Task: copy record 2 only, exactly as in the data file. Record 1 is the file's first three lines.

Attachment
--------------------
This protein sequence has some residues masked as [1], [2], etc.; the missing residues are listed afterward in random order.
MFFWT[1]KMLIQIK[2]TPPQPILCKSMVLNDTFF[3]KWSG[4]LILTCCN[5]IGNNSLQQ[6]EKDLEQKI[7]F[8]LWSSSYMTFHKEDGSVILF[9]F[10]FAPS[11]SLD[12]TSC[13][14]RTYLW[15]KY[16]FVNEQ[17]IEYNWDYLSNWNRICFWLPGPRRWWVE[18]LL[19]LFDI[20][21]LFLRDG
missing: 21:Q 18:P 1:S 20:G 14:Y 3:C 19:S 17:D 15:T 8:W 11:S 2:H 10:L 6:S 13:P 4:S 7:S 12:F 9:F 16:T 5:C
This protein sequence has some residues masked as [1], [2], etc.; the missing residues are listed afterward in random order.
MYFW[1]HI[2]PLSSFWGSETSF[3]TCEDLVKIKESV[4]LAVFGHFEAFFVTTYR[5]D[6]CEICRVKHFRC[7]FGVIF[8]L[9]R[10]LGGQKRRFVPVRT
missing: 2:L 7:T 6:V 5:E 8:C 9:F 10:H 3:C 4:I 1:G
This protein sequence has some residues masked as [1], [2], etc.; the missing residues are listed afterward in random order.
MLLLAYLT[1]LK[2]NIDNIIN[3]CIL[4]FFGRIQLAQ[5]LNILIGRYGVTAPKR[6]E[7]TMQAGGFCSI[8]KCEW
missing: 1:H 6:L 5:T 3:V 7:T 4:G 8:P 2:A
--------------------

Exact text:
This protein sequence has some residues masked as [1], [2], etc.; the missing residues are listed afterward in random order.
MYFW[1]HI[2]PLSSFWGSETSF[3]TCEDLVKIKESV[4]LAVFGHFEAFFVTTYR[5]D[6]CEICRVKHFRC[7]FGVIF[8]L[9]R[10]LGGQKRRFVPVRT
missing: 2:L 7:T 6:V 5:E 8:C 9:F 10:H 3:C 4:I 1:G